Sunday, February 14, 2016
Jean-Baptiste Camille Corot: L'Albanaise [Young Woman of Albano]
Creamy skin, subtle blushing, and exotic dress complement the model who sat for The Young Woman of Albano (L'Albanaise). This teenaged girl, Mademoiselle Darmelas, also posed for Orientale Reveuse (Pensive Oriental). Albert Robaut, compiler of the 1905 Corot catalogue raisonné, observed the painter at work, in his studio, on L'Albanaise, on January 9, 1872. In Corot's shifting focus from landscape views to figure painting, a theme emerged: languid, dreamy girls who were lounging, caught in the act of reading or fantasizing, enigmatic near-smiles playing about their countenances. [Journal of the American Medical Association, 2011;305(17):1737. doi:10.1001/jama.2011.448]
Saturday, February 13, 2016
Friday, February 12, 2016
Thursday, February 11, 2016
Wednesday, February 10, 2016
Jean-Baptiste Camille Corot: Les Contrebandiers [The Smugglers]
Les Contrebandiers (The Smugglers) depicts two mounted riders herding a group of young horses through a verdant gorge. In the foreground, a pond reflects the stormy sky above.
Corot's lyrical landscapes were part of his self-confessed retreat from the external world. He expressed his lack of sympathy for much that was going on around him in artistic circles in a remark to Millet's biographer, Alfred Sensier, in 1857: ' This is for me a new world which I no longer recognise; I am too attached to the past...If you understand what I am saying, I want to make a new art for myself.' (quoted in Etienne Moreau-Nélaton, Histoire de Corot et ses oeuvres, Paris, 1905, p. 180).
This escapism accords perfectly with Corot's paintings of the 1860s and 1870s, be they his Salon pictures or the innumerable smaller works he also produced for an increasingly enthusiastic public. Corot was not alone in producing such ethereal visions of nature and in the 1860s there developed a considerable school of pastoral landscape painting in France, particularly in the environs of Paris, which had suffered from what some perceived to be its dehumanization on account of the pulling down of the old quartiers and construction of the grands boulevards under Baron Haussmann. [Sotheby’s]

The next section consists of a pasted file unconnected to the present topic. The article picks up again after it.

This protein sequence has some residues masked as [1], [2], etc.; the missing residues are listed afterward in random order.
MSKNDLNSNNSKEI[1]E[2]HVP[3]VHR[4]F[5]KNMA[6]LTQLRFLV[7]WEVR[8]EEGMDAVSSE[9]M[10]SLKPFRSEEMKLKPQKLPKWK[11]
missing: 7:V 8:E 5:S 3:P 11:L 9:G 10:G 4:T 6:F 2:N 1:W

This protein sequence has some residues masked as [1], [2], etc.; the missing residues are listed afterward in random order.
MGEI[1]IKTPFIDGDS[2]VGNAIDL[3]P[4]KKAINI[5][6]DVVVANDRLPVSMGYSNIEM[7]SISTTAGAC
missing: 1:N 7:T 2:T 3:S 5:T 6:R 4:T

Tuesday, February 9, 2016
Emile Lévy: Before the Bath
Emile Lévy was a French painter, who examined many different angles of his art. He was as well a portrait painter than a pastellist. He realised some scenes of genre and historical themes too. After been the pupil of François-Edouard Picot and Abel de Pujol at the Fine Art School of Paris, he gained in 1854 the First Prize of Rome, on the same year than his classmates Giacomotti and Maillot.
After his stay in Italy, he came back to France in 1859 and devoted himself to the painting in the respect of the academic tradition, while he was friend with Delaunay, Edgar Degas and Gustave Moreau. Waver between genre and historical painting, Levy belonged, like Félix Clément and William Bouguereau to the neo-classic movement that was developing in the 1850's and the 1860's.
This feminine nude composition dives the viewer into a decor both intimate, luxuriant and voluptuous. Emile Lévy showed his talent by the precision of his line and by a remarkable work on the formations, the finish of the form and the flesh-tint. [Galerie Ary Jan]
Sunday, February 7, 2016
Saturday, February 6, 2016
Friday, February 5, 2016
Alphonse Legros: The Blessing of the Sea
The tradition of "Blessing the Sea" comes from a medieval legend. The story tells of fishermen caught in a terrible storm which only stopped when a monk fell to his knees to pray by the sea. Alphonse Legros often depicted peasant life and this painting shows the blessing of the sea in the small coastal village of Etretat, just north of Le Havre in France. This annual ceremony still takes place in Etretat every May. [Museum Sheffield]